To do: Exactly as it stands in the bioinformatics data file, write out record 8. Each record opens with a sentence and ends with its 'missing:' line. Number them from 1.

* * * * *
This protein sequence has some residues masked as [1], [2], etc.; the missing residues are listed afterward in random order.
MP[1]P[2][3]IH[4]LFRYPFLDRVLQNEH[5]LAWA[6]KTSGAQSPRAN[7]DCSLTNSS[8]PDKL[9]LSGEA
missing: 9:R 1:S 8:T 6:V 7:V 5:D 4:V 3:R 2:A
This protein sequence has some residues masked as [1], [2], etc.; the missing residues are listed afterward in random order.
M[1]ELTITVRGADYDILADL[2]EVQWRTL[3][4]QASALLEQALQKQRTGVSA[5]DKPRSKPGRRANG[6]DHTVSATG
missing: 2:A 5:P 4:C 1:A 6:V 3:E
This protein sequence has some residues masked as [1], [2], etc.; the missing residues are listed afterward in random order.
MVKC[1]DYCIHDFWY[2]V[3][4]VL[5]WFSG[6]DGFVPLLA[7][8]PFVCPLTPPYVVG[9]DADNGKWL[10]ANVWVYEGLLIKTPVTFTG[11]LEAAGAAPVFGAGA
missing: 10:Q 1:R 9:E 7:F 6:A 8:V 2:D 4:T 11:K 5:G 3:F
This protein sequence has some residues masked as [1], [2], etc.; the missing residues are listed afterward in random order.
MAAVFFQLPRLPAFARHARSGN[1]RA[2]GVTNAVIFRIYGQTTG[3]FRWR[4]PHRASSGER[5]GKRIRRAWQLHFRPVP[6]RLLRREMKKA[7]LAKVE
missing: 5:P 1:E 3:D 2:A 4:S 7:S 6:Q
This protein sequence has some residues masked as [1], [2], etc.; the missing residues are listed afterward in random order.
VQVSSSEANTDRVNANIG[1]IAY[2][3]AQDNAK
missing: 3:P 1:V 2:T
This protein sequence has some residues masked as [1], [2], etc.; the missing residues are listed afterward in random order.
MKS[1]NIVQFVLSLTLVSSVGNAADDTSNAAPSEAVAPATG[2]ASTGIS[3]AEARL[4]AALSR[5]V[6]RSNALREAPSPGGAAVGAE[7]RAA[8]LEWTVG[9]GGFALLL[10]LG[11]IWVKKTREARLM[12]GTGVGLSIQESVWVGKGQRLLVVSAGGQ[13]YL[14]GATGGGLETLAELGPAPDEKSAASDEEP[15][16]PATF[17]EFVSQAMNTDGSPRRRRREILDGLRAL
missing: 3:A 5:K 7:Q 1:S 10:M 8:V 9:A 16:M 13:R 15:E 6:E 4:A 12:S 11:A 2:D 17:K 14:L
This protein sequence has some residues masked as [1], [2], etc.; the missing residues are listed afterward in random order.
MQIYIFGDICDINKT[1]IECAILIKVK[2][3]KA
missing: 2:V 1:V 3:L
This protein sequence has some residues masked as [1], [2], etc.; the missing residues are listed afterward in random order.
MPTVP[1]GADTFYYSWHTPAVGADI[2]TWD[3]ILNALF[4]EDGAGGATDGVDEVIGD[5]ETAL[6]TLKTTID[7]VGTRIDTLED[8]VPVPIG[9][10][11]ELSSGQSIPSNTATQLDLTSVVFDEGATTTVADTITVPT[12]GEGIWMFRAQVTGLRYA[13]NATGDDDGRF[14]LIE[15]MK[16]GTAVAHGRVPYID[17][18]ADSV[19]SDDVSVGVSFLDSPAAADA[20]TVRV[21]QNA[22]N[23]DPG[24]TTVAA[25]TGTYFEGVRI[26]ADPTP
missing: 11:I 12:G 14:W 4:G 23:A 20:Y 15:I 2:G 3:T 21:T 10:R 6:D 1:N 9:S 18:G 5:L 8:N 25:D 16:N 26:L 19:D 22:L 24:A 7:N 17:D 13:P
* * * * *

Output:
This protein sequence has some residues masked as [1], [2], etc.; the missing residues are listed afterward in random order.
MPTVP[1]GADTFYYSWHTPAVGADI[2]TWD[3]ILNALF[4]EDGAGGATDGVDEVIGD[5]ETAL[6]TLKTTID[7]VGTRIDTLED[8]VPVPIG[9][10][11]ELSSGQSIPSNTATQLDLTSVVFDEGATTTVADTITVPT[12]GEGIWMFRAQVTGLRYA[13]NATGDDDGRF[14]LIE[15]MK[16]GTAVAHGRVPYID[17][18]ADSV[19]SDDVSVGVSFLDSPAAADA[20]TVRV[21]QNA[22]N[23]DPG[24]TTVAA[25]TGTYFEGVRI[26]ADPTP
missing: 11:I 12:G 14:W 4:G 23:A 20:Y 15:I 2:G 3:T 21:T 10:R 6:D 1:N 9:S 18:G 5:L 8:N 25:D 16:N 26:L 19:D 22:L 24:A 7:N 17:D 13:P